President and managing partner, Axiom Advisors
As a private-practice attorney at a large San Francisco law firm, Cassie Gilson felt, “It was the right table but the wrong seat at the table.” A client suggested she move to Sacramento and work for him as a lobbyist. “It was really a leap of faith to change careers, to go from practicing law to lobbying, and then moving to a city where you knew no one,” Gilson says of relocating in 2001.
In January 2019, Gilson founded Axiom Advisors, making her one of the only women who are managing partners at the top lobbying firms in Sacramento. She oversees a staff of about 10 employees, and her firm represents 60-70 clients on issues such as land use, housing, energy, alternative transportation, climate change, health care, education, privacy and consumer protection, and the sharing economy. Clients include the California Building Industry Association, SunPower, Honeywell and Planned Parenthood Affiliates of California.
Gilson was raised in the Bay Area and earned her bachelor’s degree from Wesleyan University in Connecticut and a law degree from Stanford Law School. She was policy and program director for the San Francisco-based California Council for Environmental and Economic Balance, and then on the legal staff of the Office of Science and Technology Policy in the Clinton White House. She worked as an attorney at Landels, Ripley & Diamond as well as Farella, Braun + Martel in San Francisco in the 1990s. After moving to Sacramento, Gilson lobbied on and off and did a stint as senior policy adviser to former Gov. Gray Davis before launching Axiom Advisors.
Gilson — who has a personal and professional commitment to conservation — spends significant time negotiating on environmental policy solutions and the implementation of climate change legislation, attempting to protect the state’s progressive regulatory values while supporting economic growth and private-sector innovation. This balanced framework resonates throughout her work, she says. “When you represent clients that aren’t from California or used to California, being able to counsel them about what’s possible here and how best to think about their policy and their business in the context of the political landscape here is really vital to success.”
One of Gilson’s proudest accomplishments is her involvement with a group of women lawyers and advocates in 2017 to pass Senate Bill 500, legislation that protects victims of sexual extortion over the internet. “California’s extortion laws were adopted well before the internet, and this legislation updated them to allow prosecutors to go after a particularly pernicious kind of cyber criminal who coerces — often teens and young women — to hand over explicit digital images and the like,” she says. “I often lobby on issues at the intersection of technology and law, and being able to work with a phenomenal group of women and pass a law in this space that will protect young women was particularly gratifying.”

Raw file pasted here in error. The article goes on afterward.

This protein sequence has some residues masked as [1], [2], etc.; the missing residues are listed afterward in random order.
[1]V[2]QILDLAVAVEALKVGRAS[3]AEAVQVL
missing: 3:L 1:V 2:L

“Don’t let fear stop you from trying new opportunities, value your own instincts and feel confident in your decisions. Also, stretch more!”
Despite Gilson’s accomplishments, she says evolving to “own my space at a table” took time. She recalls working with a group of lobbyists who were older men on legislation involving the California Environmental Quality Act; they ignored her strategic advice on “an issue that I felt like I had considerable expertise. … We came out the other end (successful), and I realized that my approach and my thought process, my strategy was right and, in many instances, was more astute. It took that experience to teach me, ‘Oh, wait a minute, I really do know quite a bit about certain things and have talents to bring to the table.’”
Now she has the seat she wants, negotiating on critical issues that directly affect business and quality of life throughout the Golden State. Gilson also sits on the Sacramento Valley Conservancy board of trustees and the Lower American River Conservancy program advisory committee.
“My liberal mother sometimes says, ‘How can you be a lobbyist?’” Gilson says. “My answer to her is always that individuals matter, and on most big pieces of legislation you can often point to a person or a couple of people who really were able to thread the needle and bring it all together or achieve the goal that (they) were working toward.”
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